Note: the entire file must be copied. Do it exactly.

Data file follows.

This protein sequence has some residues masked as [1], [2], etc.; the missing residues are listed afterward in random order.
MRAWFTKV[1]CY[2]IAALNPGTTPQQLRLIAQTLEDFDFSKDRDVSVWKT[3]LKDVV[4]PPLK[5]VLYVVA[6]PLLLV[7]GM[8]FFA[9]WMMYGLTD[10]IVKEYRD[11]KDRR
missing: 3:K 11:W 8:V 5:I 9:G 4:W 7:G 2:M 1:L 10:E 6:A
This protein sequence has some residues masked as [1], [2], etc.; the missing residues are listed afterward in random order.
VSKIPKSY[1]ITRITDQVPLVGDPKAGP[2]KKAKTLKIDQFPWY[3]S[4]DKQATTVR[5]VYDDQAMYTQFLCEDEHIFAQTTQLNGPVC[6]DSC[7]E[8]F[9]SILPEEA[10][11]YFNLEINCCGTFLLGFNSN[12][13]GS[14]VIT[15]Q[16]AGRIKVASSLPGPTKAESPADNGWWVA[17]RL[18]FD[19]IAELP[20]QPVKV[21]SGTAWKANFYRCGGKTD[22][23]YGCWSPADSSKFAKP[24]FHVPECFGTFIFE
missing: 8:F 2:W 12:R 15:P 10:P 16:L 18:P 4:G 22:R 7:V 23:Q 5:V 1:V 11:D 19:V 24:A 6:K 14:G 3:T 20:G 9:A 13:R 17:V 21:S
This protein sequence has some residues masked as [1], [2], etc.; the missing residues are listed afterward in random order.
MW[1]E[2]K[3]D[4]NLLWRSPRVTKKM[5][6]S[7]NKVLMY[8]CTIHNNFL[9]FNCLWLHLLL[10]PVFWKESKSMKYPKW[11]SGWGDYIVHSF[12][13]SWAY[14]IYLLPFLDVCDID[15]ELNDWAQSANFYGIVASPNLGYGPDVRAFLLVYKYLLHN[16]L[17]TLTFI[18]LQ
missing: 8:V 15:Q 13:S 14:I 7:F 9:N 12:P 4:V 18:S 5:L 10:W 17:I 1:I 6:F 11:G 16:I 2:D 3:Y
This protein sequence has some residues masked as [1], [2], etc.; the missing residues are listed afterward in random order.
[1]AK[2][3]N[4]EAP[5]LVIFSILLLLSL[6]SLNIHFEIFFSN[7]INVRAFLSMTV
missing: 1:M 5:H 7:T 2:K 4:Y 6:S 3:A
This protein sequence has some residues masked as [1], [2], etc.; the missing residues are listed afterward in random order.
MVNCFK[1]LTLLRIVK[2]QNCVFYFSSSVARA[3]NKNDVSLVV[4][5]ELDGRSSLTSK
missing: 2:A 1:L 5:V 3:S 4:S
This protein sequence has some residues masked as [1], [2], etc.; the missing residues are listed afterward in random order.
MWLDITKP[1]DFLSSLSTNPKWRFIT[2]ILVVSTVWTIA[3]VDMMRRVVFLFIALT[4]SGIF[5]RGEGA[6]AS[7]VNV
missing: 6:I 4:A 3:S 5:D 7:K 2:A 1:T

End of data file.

This protein sequence has some residues masked as [1], [2], etc.; the missing residues are listed afterward in random order.
MRAWFTKV[1]CY[2]IAALNPGTTPQQLRLIAQTLEDFDFSKDRDVSVWKT[3]LKDVV[4]PPLK[5]VLYVVA[6]PLLLV[7]GM[8]FFA[9]WMMYGLTD[10]IVKEYRD[11]KDRR
missing: 3:K 11:W 8:V 5:I 9:G 4:W 7:G 2:M 1:L 10:E 6:A
This protein sequence has some residues masked as [1], [2], etc.; the missing residues are listed afterward in random order.
VSKIPKSY[1]ITRITDQVPLVGDPKAGP[2]KKAKTLKIDQFPWY[3]S[4]DKQATTVR[5]VYDDQAMYTQFLCEDEHIFAQTTQLNGPVC[6]DSC[7]E[8]F[9]SILPEEA[10][11]YFNLEINCCGTFLLGFNSN[12][13]GS[14]VIT[15]Q[16]AGRIKVASSLPGPTKAESPADNGWWVA[17]RL[18]FD[19]IAELP[20]QPVKV[21]SGTAWKANFYRCGGKTD[22][23]YGCWSPADSSKFAKP[24]FHVPECFGTFIFE
missing: 8:F 2:W 12:R 15:P 10:P 16:L 18:P 4:G 22:R 7:V 23:Q 5:V 1:V 11:D 19:V 24:A 6:K 14:G 3:T 20:G 9:A 13:R 17:V 21:S
This protein sequence has some residues masked as [1], [2], etc.; the missing residues are listed afterward in random order.
MW[1]E[2]K[3]D[4]NLLWRSPRVTKKM[5][6]S[7]NKVLMY[8]CTIHNNFL[9]FNCLWLHLLL[10]PVFWKESKSMKYPKW[11]SGWGDYIVHSF[12][13]SWAY[14]IYLLPFLDVCDID[15]ELNDWAQSANFYGIVASPNLGYGPDVRAFLLVYKYLLHN[16]L[17]TLTFI[18]LQ
missing: 8:V 15:Q 13:S 14:I 7:F 9:N 12:P 4:V 18:S 5:L 10:W 17:I 1:I 6:F 11:G 16:I 2:D 3:Y
This protein sequence has some residues masked as [1], [2], etc.; the missing residues are listed afterward in random order.
[1]AK[2][3]N[4]EAP[5]LVIFSILLLLSL[6]SLNIHFEIFFSN[7]INVRAFLSMTV
missing: 1:M 5:H 7:T 2:K 4:Y 6:S 3:A
This protein sequence has some residues masked as [1], [2], etc.; the missing residues are listed afterward in random order.
MVNCFK[1]LTLLRIVK[2]QNCVFYFSSSVARA[3]NKNDVSLVV[4][5]ELDGRSSLTSK
missing: 2:A 1:L 5:V 3:S 4:S
This protein sequence has some residues masked as [1], [2], etc.; the missing residues are listed afterward in random order.
MWLDITKP[1]DFLSSLSTNPKWRFIT[2]ILVVSTVWTIA[3]VDMMRRVVFLFIALT[4]SGIF[5]RGEGA[6]AS[7]VNV
missing: 6:I 4:A 3:S 5:D 7:K 2:A 1:T